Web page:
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This article first appeared in The Edge Malaysia Weekly on December 25, 2017 - December 31, 2017

IT came as a surprise when the Federal Land Development Authority (FELDA) was reported to be in talks to acquire a 37% stake in PT Eagle High Plantations Tbk from Tan Sri Peter Sondakh’s Rajawali group. The deal was concluded for US$505.4 million or RM2.26 billion in April.

While FELDA attempted to justify the purchase — among other things, saying it got a 30% discount from Rajawali — most market watchers, analysts and industry players questioned the merits of the deal.

After all, FELDA’s 33% unit Felda Global Ventures Holdings Bhd (FGV) had scrapped plans to buy the same block of shares upon the advice of two separate advisers, Bank of America and JP Morgan, for a variety of reasons. So why buy an asset its own unit had walked away from?

Apart from that, Peter Sondakh is known to be well connected in Malaysia, giving rise to talk that the deal may have been politically motivated.

To recap, in June 2015, FGV signed a heads of agreement with Rajawali to acquire a 37% block in Eagle High for US$680 million in a mix of cash and shares.

In 2015, the average crude palm oil (CPO) was RM2,258 per tonne, compared to RM2,670 so far this year — which indicates the offer to FGV would have been overpriced if a 30% discount was given after a rise in the CPO price.

The fact that it was FELDA Investment Corp (FIC) Properties Sdn Bhd — originally mandated to acquire non-plantation assets — that acquired the shares also raised eyebrows. Most would think FGV would be the natural choice to invest in plantation and agriculture-related assets.

So, did FIC Properties step in because FGV was advised against buying Eagle High?

The US$505.4 million for the 37% stake works out to IDR580 a share — a whopping 95% premium to Eagle High’s closing price at the time. With Eagle High now trading below IDR180, it means FELDA is sitting on a paper loss in excess of US$326 million.

Now, eight months after the acquisition, Eagle High’s market capitalisation is just below US$420 million, which means FELDA’s 37% is valued at just US$155.4 million — less than one-third what it paid.

Attempts by FELDA chairman Tan Sri Shahrir Samad to suggest that FELDA was an intermediary for the Malaysian government did not come across as a strong justification for the acqusition.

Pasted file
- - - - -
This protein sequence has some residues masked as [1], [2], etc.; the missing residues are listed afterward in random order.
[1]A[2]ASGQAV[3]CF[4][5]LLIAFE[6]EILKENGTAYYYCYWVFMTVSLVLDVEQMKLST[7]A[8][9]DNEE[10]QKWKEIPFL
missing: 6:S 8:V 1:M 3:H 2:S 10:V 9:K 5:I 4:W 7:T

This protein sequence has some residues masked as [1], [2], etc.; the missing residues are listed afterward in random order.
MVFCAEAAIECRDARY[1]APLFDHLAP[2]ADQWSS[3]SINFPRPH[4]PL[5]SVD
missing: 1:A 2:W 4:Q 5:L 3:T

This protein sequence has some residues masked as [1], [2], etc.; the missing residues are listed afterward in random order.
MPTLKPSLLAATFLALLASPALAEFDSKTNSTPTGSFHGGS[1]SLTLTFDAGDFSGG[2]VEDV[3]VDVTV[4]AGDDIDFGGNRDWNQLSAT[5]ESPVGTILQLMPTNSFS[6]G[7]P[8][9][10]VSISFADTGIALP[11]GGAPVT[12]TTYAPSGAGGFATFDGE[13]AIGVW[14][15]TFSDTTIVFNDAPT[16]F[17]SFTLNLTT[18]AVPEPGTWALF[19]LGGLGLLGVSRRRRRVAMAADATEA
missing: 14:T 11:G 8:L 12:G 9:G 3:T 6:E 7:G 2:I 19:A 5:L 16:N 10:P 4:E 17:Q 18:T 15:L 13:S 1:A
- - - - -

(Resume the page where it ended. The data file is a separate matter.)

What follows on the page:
“We are representing the government of Malaysia on two levels — the management and board of directors of Eagle High,” he said in August.

FELDA officials also explained that the acquisition was made with government funding, which raised the question as to whether the agency would have been able to obtain the funding on its own.

But what is not clear is why this acquisition is so important that FELDA had to pay more than RM2 billion for it via a loan from the government?

FELDA attempted to defend the deal by saying the share price is not an accurate yardstick, unlike enterprise value per hectare (ev/ha). Eagle High’s ev/ha was US$16,000.

In comparison, Sime Darby Bhd concluded the purchase of New Britain Palm Oil Ltd at US$27,000 ev/ha, while Kuala Lumpur Kepong Bhd offered US$15,500 ev/ha for MP Evans Group plc, which was turned down. MP Evans’ independent valuation was US$17,300 ev/ha, but the board was looking at US$24,000 ev/ha.

FELDA contended that MP Evans, with a planted land area of 31,400ha, is much smaller than Eagle High’s 125,000ha. That would suggest that it is purchasing access to land four times the size of that held by MP Evans, at a lower ev/ha than MP Evans’ independent valuation.

However, FELDA’s contentions were disputed by many as Sime Darby and KLK were looking at wholly taking over and buying controlling stakes, which was a very different proposition.

It was also highlighted that the pricing for MP Evans took into consideration the location of its estates next to KLK’s.

As for FELDA, it does not have a controlling stake as the Rajawali group still controls 37.07%, which means FELDA has little influence in Eagle High.

Four months after the acquisition, FELDA still has not publicly shared Eagle High’s financials or why it considered the acquisition worthwhile and what FGV’s advisers might have missed in advising against it.

FELDA officials and others had said Eagle High was likely to deliver in 2017, but that has not happened.

For its nine months ended September 2017, Eagle High suffered a net loss of US$6.33 million from US$55.45 million in revenue. It has not posted a quarterly profit since September 2015.

So, why did FELDA buy into Eagle High?

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